Hi everyone! Deborah Cooke here again. Please welcome today’s guest, Cathy Clamp. Cathy is one half of the successful author team of C.T. Adams and Cathy Clamp. In addition to her post today, Cathy is sharing some beautiful new covers with us. The first four Sazi books written by this talented pair are being re-released with new covers AND they have a new pseudonym for a new stand-alone book. Here’s the cover for that February 2009 release!
And, here’s CATHY!
Incorporating animalistic traits into your characters
There are tons of shapeshifter romances out there nowadays, but the ones I like the best are those that are like the ones we write (which is probably why we write them that way. Heh… ) The traits that make a shapeshifter most appealing are those of the animal. Animals are both complex and simplistic. When they’re hungry, they eat. When they’re tired, they sleep. When the urge strikes them, they have sex. No worries about the mortgage, or whether the car needs repairs or if there will be enough money in the bank account for your kid’s next college payment.
Simple. Eat, sleep, love.
But animals have other traits too, and there are lots of quizzes that show up on the web or at places like Quizzilla about “what kind of animal would you be?” Because there are traits that are very distinct to certain species, and people who raise show dogs know that certain breeds act certain ways. Lap dogs are often more territorial than bigger dogs. Greyhounds MUST run or they’re depressed. Bulldogs are stubborn and can be a challenge to train.
And what about the other species? House cats are aloof and will destroy things when annoyed, as will their wild cousins. Bears are often grouchy and easily angered. Snakes lash out at anything that looks like a threat (or food.) In our “Tales of the Sazi” shapeshifter series, we went one step further to let the characters knowingly deal with their animal traits. The hero in one book, CAPTIVE MOON, is a cougar/lion cross in his animal form. Antoine has a bad habit of breaking furniture when he’s angry—which is often. He comes prepared to meetings with lots of cash to replace items he knows he’s going to break. But he tries not to. He does recognize it’s wrong, but it’s tough to have the human mind win when put to the test. His cat nature makes him lash out.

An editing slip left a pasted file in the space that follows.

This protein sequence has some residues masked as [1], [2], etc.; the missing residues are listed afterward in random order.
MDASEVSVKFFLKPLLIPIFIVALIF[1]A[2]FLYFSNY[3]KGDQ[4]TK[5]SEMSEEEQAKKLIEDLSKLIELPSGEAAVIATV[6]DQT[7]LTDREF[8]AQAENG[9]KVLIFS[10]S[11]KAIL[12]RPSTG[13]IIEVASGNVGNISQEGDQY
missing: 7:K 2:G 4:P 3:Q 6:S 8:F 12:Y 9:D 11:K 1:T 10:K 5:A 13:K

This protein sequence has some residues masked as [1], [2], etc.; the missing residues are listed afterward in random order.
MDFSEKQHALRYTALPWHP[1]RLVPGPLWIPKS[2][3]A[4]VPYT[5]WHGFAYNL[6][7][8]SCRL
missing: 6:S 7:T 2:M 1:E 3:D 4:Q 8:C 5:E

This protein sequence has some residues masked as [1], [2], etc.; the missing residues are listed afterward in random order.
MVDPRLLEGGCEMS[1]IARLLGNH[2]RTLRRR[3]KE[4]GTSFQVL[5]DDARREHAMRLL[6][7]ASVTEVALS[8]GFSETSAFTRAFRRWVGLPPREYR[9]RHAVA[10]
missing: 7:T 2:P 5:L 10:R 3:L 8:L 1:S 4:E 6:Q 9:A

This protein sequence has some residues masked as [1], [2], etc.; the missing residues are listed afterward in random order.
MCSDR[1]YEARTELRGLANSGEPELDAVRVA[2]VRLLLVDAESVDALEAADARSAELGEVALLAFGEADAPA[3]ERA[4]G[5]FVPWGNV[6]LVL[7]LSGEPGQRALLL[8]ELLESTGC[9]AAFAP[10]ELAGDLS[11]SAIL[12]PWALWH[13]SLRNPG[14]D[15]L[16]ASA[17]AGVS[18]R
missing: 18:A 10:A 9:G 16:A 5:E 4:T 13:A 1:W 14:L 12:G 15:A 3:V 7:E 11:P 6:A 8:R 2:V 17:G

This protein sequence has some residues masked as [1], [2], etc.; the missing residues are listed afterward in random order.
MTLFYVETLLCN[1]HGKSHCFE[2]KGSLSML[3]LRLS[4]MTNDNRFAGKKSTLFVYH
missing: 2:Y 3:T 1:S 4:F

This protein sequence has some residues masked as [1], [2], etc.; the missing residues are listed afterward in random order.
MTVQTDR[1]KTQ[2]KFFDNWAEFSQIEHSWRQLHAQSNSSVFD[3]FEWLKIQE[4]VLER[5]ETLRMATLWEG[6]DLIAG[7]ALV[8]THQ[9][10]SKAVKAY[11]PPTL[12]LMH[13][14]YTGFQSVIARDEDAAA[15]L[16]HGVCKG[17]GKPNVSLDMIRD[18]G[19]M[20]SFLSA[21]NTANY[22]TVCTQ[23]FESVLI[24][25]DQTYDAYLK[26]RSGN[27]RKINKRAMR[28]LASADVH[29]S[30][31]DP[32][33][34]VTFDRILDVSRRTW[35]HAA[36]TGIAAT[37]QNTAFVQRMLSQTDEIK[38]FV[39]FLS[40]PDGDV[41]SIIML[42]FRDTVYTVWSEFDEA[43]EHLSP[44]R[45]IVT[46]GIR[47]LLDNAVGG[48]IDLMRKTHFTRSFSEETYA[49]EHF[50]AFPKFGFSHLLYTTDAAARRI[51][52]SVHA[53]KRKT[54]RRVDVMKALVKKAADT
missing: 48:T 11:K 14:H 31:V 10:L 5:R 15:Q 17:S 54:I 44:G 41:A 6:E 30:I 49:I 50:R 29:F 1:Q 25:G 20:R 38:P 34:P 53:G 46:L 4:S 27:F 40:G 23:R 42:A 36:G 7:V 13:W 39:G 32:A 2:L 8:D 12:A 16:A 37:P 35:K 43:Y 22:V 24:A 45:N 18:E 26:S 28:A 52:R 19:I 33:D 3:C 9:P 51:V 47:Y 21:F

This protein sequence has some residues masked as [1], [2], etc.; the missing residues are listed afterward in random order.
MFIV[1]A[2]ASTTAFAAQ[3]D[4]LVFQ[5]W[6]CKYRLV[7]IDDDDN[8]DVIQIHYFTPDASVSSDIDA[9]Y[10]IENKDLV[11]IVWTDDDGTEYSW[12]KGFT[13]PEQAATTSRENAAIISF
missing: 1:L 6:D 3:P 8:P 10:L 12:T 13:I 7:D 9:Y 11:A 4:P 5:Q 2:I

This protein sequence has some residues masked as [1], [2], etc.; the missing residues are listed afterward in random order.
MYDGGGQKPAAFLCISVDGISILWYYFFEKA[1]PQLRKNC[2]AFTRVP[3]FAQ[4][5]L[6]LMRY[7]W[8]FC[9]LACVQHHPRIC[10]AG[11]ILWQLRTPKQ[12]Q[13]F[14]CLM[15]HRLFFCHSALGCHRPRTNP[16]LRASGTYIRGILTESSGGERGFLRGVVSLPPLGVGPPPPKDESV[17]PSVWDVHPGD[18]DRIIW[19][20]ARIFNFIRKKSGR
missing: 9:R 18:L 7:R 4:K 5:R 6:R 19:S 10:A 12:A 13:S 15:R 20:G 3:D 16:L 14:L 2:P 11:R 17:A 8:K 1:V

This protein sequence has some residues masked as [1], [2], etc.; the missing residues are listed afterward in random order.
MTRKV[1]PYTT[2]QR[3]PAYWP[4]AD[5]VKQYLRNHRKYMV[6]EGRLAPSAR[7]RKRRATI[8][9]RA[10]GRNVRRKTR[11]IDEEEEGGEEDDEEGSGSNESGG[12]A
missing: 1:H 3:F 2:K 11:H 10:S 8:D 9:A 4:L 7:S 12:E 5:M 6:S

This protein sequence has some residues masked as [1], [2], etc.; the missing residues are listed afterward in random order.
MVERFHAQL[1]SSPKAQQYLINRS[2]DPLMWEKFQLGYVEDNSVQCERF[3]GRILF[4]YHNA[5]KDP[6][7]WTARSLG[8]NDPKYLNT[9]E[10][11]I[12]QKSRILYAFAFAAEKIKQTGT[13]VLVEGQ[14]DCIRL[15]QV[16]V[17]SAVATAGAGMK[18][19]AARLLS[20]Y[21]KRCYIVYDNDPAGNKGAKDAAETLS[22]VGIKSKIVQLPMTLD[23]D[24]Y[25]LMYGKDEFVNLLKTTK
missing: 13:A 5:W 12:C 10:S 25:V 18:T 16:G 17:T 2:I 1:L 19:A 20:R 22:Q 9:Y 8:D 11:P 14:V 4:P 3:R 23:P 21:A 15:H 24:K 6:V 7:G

And let’s face it, the animal is what a shapeshifter is all about in romance. It’s what makes them attractive and sexy. It’s the loss of control that makes love edgy and dangerous.
The Sazi have a council that has one member to represent all the shifting groups—wolves, cats, snakes, raptors and bears. (Except that there are two cats on the council, but that’s a long story if you haven’t read the series. Oh, and spiders now too. Yet another long story.) They’re all territorial, and they often squabble. The snake representative, Ahmad (a werecobra) takes his frustrations out on the staff of wherever the meeting is being held. He’s snide and sarcastic. He kills innocents without reason or regret, to the frustration of the other council members. He’s hateful and nasty and there’s always a question which side he’s on. And oddly, he’s the single most requested character to have his own love story (and he’s going to be . . . in this next book!)
Now, there are plenty of snide, nasty-tempered, sarcastic humans out there. But few women find them sexy. Most often, they’re described as “jerks.” Why then is the animal counterpart different? Is it that we excuse in a shapeshifter that which he/she can’t control? Often, in books, we pair that person with someone to temper those instincts, to hold them in check and make them somehow closer to humanity. But would that really happen in the animal world?
Let’s hear your thoughts.
Psssssst – visit Cathy and Cie’s website HERE!